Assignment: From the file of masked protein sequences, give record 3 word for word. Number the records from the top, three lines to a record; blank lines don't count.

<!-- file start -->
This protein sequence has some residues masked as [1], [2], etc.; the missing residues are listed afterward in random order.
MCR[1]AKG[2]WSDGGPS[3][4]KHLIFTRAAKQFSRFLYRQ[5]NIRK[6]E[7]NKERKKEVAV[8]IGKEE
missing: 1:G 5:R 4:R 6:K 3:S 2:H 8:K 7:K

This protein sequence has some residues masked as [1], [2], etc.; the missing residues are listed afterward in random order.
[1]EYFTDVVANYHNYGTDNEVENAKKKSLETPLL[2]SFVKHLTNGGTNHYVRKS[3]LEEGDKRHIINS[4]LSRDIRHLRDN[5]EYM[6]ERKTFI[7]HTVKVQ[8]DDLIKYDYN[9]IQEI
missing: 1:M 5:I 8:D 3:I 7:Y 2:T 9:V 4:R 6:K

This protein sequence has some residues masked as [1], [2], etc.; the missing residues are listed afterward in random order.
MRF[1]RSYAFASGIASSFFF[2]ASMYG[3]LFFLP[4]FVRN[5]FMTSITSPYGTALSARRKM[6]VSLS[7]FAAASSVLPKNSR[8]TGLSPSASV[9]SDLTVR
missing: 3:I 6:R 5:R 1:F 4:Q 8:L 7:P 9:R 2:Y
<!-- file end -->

This protein sequence has some residues masked as [1], [2], etc.; the missing residues are listed afterward in random order.
MRF[1]RSYAFASGIASSFFF[2]ASMYG[3]LFFLP[4]FVRN[5]FMTSITSPYGTALSARRKM[6]VSLS[7]FAAASSVLPKNSR[8]TGLSPSASV[9]SDLTVR
missing: 3:I 6:R 5:R 1:F 4:Q 8:L 7:P 9:R 2:Y